May 25, 2014
Ukraine’s Voters Give a Chance to Poroshenko and Klitschko
Businessman and Boxer Now Must Show They Can Fight Corruption and Govern Effectively
Despite the Russian-led separatists’ efforts to disrupt Ukraine’s elections, Ukrainians went to the polls in large numbers and decisively elected Petro Poroshenko as president. Residents of Kyiv decisively elected Vitaliy Klitschko as mayor. These victories are significant for Ukraine’s European prospects. Specifically, they matter for several reasons:
First, the elections took place. It’s enormously significant that Ukrainian authorities conducted credible, free and fair elections that met international standards amid an atmosphere of tension, subversion, and threatened violence. In fact, given the stakes, Ukrainians turned out in large numbers to underscore their desire to ensure that the results were seen as legitimate within Ukraine and internationally. And despite separatist efforts to disrupt the polling in Donetsk and Luhansk provinces, which represent 14 percent of Ukraine’s population, many voters even there managed to vote. A number of residents of Crimea, illegally annexed by Russia, crossed onto the Ukrainian mainland to cast their ballots. These elections sap the Russian effort to question the legitimacy of Ukraine’s leaders, something even Russian President Putin seems prepared to concede.
Third, one of Ukraine’s newest parties has emerged as the party with momentum and as the odds-on favorite heading into parliamentary elections: UDAR – the Ukrainian Democratic Alliance for Reform. The party formed by Klitschko as his anti-corruption vehicle became the beneficiary of the Ukrainian voters’ rejection of the two long-dominant regional parties – Tymoshenko’s Fatherland Party in the west and Yanukovych’s Party of Regions in the east. Poroshenko, who had no party structure of his own, forged an electoral alliance with Klitschko. That transformed UDAR into Poroshenko’s national party structure, strengthening both the candidate and the party.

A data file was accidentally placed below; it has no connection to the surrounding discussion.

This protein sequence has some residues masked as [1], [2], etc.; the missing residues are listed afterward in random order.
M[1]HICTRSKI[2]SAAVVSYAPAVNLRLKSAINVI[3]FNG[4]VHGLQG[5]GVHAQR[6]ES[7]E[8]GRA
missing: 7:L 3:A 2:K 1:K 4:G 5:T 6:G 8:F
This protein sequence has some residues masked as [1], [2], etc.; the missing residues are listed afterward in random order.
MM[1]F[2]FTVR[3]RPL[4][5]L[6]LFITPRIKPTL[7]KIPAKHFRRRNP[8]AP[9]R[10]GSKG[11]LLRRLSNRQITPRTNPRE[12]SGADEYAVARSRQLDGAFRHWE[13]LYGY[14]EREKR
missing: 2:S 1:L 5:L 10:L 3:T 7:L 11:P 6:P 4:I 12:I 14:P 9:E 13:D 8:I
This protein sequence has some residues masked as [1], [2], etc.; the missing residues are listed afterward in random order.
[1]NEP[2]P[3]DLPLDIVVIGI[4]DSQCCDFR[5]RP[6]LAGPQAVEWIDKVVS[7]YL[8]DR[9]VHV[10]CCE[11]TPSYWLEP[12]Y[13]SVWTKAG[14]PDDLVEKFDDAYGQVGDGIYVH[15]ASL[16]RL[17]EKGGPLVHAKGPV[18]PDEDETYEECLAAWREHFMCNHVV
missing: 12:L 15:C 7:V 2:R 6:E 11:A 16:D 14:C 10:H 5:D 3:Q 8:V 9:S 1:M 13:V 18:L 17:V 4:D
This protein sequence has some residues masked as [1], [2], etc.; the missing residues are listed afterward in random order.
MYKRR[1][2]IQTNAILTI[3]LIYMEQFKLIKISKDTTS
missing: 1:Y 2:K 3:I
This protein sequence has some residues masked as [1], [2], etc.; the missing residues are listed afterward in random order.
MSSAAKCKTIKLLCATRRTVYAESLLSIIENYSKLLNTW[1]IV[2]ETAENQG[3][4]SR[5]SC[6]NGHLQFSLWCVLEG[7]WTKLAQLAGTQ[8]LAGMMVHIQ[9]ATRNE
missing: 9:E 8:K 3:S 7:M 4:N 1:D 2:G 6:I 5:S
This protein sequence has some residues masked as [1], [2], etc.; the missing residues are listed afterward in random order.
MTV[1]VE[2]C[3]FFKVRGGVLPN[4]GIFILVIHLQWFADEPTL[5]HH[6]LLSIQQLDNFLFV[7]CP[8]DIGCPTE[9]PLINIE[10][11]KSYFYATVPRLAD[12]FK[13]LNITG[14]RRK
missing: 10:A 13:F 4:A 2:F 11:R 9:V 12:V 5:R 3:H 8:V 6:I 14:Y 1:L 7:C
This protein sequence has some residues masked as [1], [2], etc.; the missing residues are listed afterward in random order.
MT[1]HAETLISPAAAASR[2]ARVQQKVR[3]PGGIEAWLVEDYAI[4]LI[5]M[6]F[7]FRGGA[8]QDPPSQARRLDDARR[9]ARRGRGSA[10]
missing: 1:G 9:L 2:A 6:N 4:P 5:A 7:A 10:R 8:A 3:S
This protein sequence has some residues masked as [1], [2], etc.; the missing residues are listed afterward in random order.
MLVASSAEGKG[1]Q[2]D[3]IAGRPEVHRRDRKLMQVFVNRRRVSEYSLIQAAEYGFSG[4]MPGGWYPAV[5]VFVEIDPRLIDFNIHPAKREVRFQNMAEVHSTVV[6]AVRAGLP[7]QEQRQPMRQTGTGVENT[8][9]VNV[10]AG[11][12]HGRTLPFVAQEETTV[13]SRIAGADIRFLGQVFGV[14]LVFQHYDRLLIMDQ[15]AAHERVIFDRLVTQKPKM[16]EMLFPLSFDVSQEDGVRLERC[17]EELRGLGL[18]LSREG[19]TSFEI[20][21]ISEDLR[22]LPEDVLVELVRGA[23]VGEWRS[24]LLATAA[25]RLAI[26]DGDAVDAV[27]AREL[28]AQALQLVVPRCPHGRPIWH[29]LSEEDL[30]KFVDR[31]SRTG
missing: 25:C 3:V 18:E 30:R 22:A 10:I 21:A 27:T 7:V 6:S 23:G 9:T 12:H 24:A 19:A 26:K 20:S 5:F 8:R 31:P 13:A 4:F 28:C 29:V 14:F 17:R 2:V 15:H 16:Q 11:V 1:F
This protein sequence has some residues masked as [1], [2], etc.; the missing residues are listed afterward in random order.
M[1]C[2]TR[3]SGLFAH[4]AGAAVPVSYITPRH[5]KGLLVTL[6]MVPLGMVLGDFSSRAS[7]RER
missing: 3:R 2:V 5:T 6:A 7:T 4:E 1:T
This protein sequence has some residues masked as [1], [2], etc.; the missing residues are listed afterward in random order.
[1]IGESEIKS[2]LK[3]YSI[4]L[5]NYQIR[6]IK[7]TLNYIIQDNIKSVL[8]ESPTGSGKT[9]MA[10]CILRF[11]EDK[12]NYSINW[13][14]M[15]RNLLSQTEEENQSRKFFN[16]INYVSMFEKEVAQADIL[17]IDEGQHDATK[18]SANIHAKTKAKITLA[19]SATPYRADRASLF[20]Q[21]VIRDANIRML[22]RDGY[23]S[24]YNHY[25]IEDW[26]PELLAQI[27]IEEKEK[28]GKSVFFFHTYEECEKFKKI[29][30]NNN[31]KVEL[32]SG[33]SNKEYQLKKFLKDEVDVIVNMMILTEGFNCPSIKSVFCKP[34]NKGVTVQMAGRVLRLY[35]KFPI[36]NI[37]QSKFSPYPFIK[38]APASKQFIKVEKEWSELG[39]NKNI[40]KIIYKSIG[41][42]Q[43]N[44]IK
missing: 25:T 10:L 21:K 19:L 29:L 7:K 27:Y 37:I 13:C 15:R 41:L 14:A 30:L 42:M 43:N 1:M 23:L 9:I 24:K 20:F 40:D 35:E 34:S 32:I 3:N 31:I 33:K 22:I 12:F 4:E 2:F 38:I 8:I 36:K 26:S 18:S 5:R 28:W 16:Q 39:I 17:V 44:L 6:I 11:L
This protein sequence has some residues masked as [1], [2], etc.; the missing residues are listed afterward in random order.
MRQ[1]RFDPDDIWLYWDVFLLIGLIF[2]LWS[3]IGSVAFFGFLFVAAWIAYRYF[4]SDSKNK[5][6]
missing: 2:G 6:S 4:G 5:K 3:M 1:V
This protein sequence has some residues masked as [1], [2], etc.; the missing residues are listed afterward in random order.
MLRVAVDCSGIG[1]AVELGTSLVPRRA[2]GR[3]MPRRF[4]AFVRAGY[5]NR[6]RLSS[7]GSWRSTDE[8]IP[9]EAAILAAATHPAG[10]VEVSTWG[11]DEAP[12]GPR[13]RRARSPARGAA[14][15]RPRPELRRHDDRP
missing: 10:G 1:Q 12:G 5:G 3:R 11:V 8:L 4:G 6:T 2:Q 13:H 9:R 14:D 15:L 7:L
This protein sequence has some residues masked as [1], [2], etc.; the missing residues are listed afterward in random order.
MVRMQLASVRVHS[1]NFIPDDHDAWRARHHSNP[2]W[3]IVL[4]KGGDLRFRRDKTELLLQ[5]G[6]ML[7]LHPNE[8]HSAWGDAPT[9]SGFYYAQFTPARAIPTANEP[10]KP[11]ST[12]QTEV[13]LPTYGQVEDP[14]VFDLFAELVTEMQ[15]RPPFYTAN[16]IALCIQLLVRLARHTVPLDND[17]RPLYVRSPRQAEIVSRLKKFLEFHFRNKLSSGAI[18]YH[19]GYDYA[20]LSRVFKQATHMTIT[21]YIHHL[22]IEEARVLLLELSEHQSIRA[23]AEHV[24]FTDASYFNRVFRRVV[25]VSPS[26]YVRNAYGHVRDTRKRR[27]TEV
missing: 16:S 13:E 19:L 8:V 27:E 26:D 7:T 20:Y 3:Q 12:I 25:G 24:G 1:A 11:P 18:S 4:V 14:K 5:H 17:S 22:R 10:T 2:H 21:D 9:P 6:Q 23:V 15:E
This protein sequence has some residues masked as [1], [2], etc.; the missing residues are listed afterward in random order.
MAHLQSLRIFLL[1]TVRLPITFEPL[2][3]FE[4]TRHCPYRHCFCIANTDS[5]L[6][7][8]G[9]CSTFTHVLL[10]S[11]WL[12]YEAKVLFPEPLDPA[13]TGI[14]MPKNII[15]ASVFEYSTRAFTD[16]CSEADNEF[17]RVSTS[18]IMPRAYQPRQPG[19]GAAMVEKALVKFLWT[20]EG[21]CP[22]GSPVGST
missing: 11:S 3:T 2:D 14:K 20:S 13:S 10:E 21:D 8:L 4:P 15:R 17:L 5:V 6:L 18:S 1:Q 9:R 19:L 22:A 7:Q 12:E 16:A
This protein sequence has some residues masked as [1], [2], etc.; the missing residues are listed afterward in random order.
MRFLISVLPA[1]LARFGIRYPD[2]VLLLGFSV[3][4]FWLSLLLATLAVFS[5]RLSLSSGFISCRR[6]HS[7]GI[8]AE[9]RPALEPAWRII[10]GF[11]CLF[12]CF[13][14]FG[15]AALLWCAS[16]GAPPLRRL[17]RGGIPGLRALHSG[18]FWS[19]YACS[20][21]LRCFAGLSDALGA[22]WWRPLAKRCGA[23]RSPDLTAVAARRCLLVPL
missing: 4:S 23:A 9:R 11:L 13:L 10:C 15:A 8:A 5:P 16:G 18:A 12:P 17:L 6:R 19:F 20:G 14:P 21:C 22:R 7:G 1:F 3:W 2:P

Fourth, Ukraine will now be led by pro-European political actors. While both Poroshenko and Klitschko strengthened their credentials through their participation in the EuroMaidan protests, they are centrist pragmatists who appeal to Ukrainians across the nation. While both intend to orient Ukraine toward Europe, Poroshenko in particular has experience in dealing effectively with Moscow (during his stints as foreign minister, economy minister, and chairman of the National Security and Defense Council).
Finally, the challenge Poroshenko and, to a lesser extent, Klitschko face is whether they can deliver a new Ukraine. They are not new faces or new actors in Ukrainian politics. Yet they have benefited from the voters’ rejection of the establishment. The question is whether they can govern Ukraine decidedly differently from their predecessors, beginning with a zero-tolerance approach to corruption and a durable commitment to reforms and transparency. Klitsckho, who unlike Poroshenko has never held public office, also must demonstrate that he is capable of governing effectively. And they likely will have to do this against the backdrop of an active Russian campaign that aims to ensure they fail.
If they begin well in coming months, they and therefore UDAR will likely be rewarded at the ballot box during the next parliamentary elections, and Ukraine itself may decisively advance down the path to a European future. If they fail, the very concept of free-market democracy will be in question in many Ukrainians’ minds.
Now is the time for the United States and Europe to invest heavily in their success.
Damon Wilson is executive vice president of the Atlantic Council.